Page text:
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Israel hands over bodies of three Hezbollah guerrillas killed in cross-border fighting - ASHARQ AL-AWSAT English Archive
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BEIRUT, Lebanon (AP) – Israel returned to Lebanon on Friday the remains of three Hezbollah guerrillas killed by in cross-border fighting this week in a move that averted a further deterioration along the tense Lebanese-Israeli frontier.

The bodies were brought to southern Lebanon”s Naqoura border crossing on the Mediterranean coastline at midmorning by vehicles of the International Committee of the Red Cross before being transferred into Lebanese ambulances.

The hand over was monitored by peacekeepers from the United Nations Interim Force in Lebanon, which has its headquarters in Naqoura.

Lebanon demanded the return of the bodies as a step toward defusing the tensions along the Lebanese-Israeli border, which erupted in heavy clashes this week. Israel killed four guerrillas on Monday and took three of the bodies, while the fourth Hezbollah member died on the Lebanese side.

The Israeli army said in a statement that the three bodies were returned to Lebanon &#34following the Lebanese government”s urgent request to do so.&#34

Israel has previously held onto the bodies of Hezbollah fighters for long periods before eventually swapping them with Lebanon for the remains of Israeli soldiers or prisoners. But its quick return this time reflects both Israel”s and Lebanon”s keenness to restore calm on their shared frontier and deny Hezbollah a pretext to launch further attacks against the Jewish state.

Hezbollah guerrillas clad in black uniforms lined both sides of a stretch of road at Naqoura, about 100 kilometers (60 miles) south of the capital, Beirut, and saluted as the caskets were carried past on the shoulders of other members of the armed group.

Hezbollah”s yellow flags both wrapped the coffins and fluttered from flagpoles in the breeze as a band played martial music.

Families of the guerrillas and Hezbollah supporters were among several hundred people waiting for the bodies. Some threw flower petals at the caskets, while Hezbollah commander in southern Lebanon, Sheik Nabil Kaouk, placed wreaths on them.

Shouts of &#34Death to Israel&#34 and &#34Death to America,&#34 the trademark Hezbollah slogans, rang out from young supporters who punched the air with their fists and praised Hezbollah and its leader, Sheik Hassan Nasrallah.

Rabih Bawad, brother of slain guerrilla Wissam Bawab, said he was happy to see his body returned. &#34We hold our head high with martyr Wissam and his comrades and we wish to continue on this course,&#34 he said on Hezbollah”s al-Manar television from Naqoura.

A larger ceremony is planned for later Friday in Hezbollah”s southern Beirut stronghold.

Monday”s fighting, in which 11 Israeli soldiers were also wounded, was the heaviest in recent times and saw Israeli warplanes and artillery bombard Hezbollah positions and guerrillas fire missiles at Israeli military outposts.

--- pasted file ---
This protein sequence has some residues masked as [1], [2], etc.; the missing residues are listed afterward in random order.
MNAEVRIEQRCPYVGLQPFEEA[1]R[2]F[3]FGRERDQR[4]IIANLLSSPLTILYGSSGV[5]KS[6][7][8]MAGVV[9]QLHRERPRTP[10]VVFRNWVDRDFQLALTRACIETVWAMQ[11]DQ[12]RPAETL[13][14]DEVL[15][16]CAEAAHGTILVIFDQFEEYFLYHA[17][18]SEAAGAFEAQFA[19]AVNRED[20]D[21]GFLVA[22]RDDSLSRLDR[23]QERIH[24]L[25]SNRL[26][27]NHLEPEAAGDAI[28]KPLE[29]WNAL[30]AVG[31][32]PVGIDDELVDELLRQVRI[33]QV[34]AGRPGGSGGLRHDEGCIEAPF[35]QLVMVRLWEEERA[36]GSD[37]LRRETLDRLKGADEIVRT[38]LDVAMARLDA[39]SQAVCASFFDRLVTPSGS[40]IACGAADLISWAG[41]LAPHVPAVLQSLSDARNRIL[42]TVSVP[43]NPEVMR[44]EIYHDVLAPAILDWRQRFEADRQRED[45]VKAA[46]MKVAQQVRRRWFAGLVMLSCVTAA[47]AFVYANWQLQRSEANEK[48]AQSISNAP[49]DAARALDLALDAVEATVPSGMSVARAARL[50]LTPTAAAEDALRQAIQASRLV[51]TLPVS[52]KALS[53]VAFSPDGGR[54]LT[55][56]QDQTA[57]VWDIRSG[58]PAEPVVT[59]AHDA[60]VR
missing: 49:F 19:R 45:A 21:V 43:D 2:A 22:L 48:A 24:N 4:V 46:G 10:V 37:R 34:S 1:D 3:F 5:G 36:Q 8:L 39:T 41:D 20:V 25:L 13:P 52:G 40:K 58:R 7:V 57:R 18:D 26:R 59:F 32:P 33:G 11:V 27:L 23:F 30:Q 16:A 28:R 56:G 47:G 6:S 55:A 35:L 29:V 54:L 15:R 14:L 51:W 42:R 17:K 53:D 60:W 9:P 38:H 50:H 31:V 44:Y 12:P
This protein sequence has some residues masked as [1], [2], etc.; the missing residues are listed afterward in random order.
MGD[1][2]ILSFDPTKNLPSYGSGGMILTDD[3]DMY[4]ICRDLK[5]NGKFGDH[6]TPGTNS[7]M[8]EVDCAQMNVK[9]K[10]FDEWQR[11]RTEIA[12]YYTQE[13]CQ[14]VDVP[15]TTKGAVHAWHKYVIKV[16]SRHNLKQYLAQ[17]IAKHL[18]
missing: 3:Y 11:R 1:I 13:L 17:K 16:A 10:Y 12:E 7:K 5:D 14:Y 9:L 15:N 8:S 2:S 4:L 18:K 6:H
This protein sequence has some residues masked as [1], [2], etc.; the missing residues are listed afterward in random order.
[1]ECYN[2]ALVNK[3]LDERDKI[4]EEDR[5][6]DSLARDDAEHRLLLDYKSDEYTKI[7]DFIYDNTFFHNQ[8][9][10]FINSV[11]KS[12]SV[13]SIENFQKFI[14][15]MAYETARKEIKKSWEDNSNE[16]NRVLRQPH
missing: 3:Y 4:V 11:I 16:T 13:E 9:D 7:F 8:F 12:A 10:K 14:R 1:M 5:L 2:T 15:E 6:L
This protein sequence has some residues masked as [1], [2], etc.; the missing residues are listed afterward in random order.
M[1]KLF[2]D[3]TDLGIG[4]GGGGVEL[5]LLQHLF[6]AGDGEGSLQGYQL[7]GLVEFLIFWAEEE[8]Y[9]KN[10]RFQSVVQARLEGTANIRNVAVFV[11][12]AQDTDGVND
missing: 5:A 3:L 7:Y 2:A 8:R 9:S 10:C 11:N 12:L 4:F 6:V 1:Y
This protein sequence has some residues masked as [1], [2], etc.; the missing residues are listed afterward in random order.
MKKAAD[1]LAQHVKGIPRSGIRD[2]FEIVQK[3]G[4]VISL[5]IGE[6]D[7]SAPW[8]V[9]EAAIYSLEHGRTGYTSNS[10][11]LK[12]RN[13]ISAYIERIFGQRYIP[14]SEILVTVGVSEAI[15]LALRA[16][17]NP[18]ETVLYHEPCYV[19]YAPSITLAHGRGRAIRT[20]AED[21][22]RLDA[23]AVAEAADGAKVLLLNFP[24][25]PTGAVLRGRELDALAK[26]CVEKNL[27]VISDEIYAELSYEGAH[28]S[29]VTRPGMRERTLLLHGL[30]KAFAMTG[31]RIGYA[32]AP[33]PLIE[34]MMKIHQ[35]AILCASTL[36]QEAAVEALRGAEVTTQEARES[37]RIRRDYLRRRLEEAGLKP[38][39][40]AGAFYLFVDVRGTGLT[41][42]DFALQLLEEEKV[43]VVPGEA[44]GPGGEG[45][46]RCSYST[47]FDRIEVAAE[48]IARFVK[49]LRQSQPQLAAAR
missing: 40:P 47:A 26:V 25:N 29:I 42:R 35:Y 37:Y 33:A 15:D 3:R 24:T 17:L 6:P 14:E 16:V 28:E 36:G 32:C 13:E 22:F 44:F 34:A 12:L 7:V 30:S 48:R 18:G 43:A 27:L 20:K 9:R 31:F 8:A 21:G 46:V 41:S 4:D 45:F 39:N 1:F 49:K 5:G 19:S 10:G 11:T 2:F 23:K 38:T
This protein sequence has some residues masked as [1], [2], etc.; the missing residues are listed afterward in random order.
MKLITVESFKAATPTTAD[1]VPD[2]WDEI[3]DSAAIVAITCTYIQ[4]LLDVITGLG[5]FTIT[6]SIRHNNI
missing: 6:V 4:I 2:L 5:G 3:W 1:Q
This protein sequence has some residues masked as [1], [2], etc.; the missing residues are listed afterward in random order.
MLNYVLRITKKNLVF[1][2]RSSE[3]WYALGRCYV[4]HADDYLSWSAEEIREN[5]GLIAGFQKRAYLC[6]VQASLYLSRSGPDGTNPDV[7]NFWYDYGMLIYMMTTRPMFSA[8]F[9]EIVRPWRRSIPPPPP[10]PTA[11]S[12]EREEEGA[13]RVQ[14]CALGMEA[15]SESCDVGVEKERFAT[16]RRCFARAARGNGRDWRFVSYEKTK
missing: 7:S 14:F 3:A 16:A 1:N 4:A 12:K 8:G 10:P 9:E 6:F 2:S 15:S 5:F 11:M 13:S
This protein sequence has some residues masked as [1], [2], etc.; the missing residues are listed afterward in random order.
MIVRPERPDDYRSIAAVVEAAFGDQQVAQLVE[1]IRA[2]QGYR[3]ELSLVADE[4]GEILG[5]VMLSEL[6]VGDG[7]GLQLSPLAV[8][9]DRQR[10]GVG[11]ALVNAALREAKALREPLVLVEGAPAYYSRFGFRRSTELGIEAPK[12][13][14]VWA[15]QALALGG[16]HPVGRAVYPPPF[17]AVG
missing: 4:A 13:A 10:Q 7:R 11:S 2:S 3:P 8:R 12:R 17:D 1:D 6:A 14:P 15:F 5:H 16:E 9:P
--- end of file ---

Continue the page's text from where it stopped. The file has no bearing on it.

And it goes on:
Fighting briefly resumed Wednesday when an Israeli civilian in a hang glider drifted across the border and landed inside Lebanon. Israeli troops shot at Hezbollah guerrillas to prevent them capturing the civilian as he ran back to Israel. Also Wednesday, Israeli planes dropped thousands of anti-Hezbollah leaflets over Beirut and other

Lebanese regions.

Prime Minister Fuad Saniora called for the return of the guerrillas” bodies to help defuse the tensions. Lebanese Health Minister Mohammed Jawad Khalife, whose Amal Shiite Muslim group is allied with Hezbollah, warned Thursday that the militant group might try to kidnap Israelis to trade for the bodies.

The return of the bodies comes as the U.N. Security Council accused Hezbollah of starting this week”s attacks. But Lebanon”s government, of which Hezbollah is a coalition partner, backed the guerrillas despite the international pressure.

Reacting to the U.N. Security Council statement, Foreign Minister Fawzi Salloukh said Lebanon”s repeated complaints about Israeli violations &#34were not met with the necessary decisiveness&#34 by the international community.

Hezbollah, a close ally of Syria and Iran, has denied initiating the attacks. But it is thought the group may have been trying both to capture Israeli soldiers for a future exchange of prisoners and to take the international pressure off Syria, which is at the center of a U.N. probe into the assassination of former Lebanese premier Rafik Hariri.

Last year, Hezbollah swapped an Israeli businessman and the bodies of three Israeli soldiers for about 400 Palestinian and Lebanese prisoners.

Asharq Al-Awsat

Asharq Al-Awsat

Asharq Al-Awsat is the world’s premier pan-Arab daily newspaper, printed simultaneously each day on four continents in 14 cities. Launched in London in 1978, Asharq Al-Awsat has established itself as the decisive publication on pan-Arab and international affairs, offering its readers in-depth analysis and exclusive editorials, as well as the most comprehensive coverage of the entire Arab world.

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